Last month, 1 year passed since we were thrown into new ways of working as a result of lockdown. While we all continue to navigate our own unique experiences, the world is slowly opening back up — from Sydney to New York.
A phased return to the office life we once knew is underway, but recent events may change work as we know it. Technology truly jumped into the spotlight for those who had to keep things moving, even when they could no longer physically collaborate with their peers. Many are realizing longer term gains beyond the pandemic; whether it’s a hybrid model of working from home plus the occasional office visit, or a permanent change to their workflows — the way we get the job done may never be the same.
Architects and engineers are harnessing the power of virtual site visits to keep the ball rolling, government entities are monitoring change in their cities remotely and insurers are figuring out how to continue supporting customers as natural disasters add another layer of adversity to our ‘new normal’.
What did we learn at Nearmap? Well, we learnt the power of virtual communication is real. Over the last 12 months, the team has dialed into over 65,000 Zoom meetings, and collectively sent and received 4,758,559 Slack messages. We asked around at Nearmap what were some of the challenges faced, and what’s a key piece of advice for those who may still be learning to find a balance between work and home:
Lilian Haney, Product Marketing Manager
“Product marketing is a highly cross-functional role, and I need to work with a range of stakeholders. I onboarded remotely, so virtual coffee chats with people in different parts of the business meant by the end of the first two weeks, I knew at least one person from each segment of the business that I could go to with questions.
And advice? I know a lot of people love virtual backgrounds, but for me I like the ritual of setting up a physical folding screen every morning, transforming a section of my bedroom into my home office, and then putting it away at the end of the work day. It helps create that separation between Nearmap life and home life (and then my husband can freely grab gym clothes without zoom-bombing my calls!)”
Marni Wall, Senior Director of Employee Experience
“Recruiting remotely has been interesting. How people present on Zoom can be very different to how they present in person; being on camera terrifies some people so sometimes they don’t bring their full authentic self to the interview. Humans are social animals, we typically like to be together in person.
What COVID did force us to do is to think differently about how to have the all-important water cooler conversation. At Nearmap, we use multiple Slack channels to share everything from hobbies to babies/kittens/puppies! I feel honored that my colleagues have shared a little bit of their life outside of work with me.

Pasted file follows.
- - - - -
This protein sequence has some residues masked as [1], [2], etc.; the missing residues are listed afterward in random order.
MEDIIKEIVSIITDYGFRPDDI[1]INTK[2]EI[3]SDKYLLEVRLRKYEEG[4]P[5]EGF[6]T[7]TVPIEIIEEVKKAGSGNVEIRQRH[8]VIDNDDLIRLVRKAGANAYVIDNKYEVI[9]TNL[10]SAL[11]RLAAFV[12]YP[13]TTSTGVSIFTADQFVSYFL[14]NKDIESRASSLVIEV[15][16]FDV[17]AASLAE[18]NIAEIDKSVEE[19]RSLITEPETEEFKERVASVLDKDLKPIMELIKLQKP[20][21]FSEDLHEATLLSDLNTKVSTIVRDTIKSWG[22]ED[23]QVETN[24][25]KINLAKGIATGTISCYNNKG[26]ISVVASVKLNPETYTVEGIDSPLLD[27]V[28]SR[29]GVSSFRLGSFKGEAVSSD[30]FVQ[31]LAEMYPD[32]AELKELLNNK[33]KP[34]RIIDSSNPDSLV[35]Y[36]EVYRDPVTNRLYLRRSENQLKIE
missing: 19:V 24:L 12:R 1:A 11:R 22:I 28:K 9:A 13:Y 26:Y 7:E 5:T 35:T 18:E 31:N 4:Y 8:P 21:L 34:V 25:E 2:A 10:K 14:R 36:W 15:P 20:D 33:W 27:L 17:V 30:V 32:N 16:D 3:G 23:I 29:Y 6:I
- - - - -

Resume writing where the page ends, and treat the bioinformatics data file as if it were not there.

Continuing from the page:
My advice is don’t be a slave to your desk. You can work from anywhere, so If the weather is nice, I take a beanbag and my computer down to the park to tap out some work.”
Bonnie Archibald, Global Senior Events Manager
“I’ve been navigating not just a new way of working, but what feels like a total change in how I do my job. Knowing how to plan and execute a physical event is very different to the requirements for a digital event. There is a constant need to pivot, and doing so quickly. Making sure we don’t just have 1-2 back-up plans, but multiple as everything is unpredictable. Traditionally a lot of events have been physical experiences, but a positive of COVID is that it has forced us to explore new formats and allowed for a global reach.
I would offer this advice: Try to stick to a routine if you can, whether that be the time you wake up or when you take a break. This will help stop the blurred lines between work and play — especially if your work desk is in your bedroom!"
Sean Kelly, Director of Survey Operations (North America)
“Working in operations prepares you for dealing with the unexpected, but collecting aerial imagery in a pandemic is a whole new ballgame. In March 2020, as states imposed different lockdowns and the world started working from home, the imagery we collect every day became even more critical. To keep our team safe, we used a skeleton office crew with strict quarantine measures to maintain essential operations, which include data uploading, shipping, and equipment repair. The team demonstrated great flexibility during these unprecedented times, and I’m grateful to work with a group of such dedicated and resilient individuals.
My advice — A box of sidewalk chalk goes a long way when you have little ones at home.”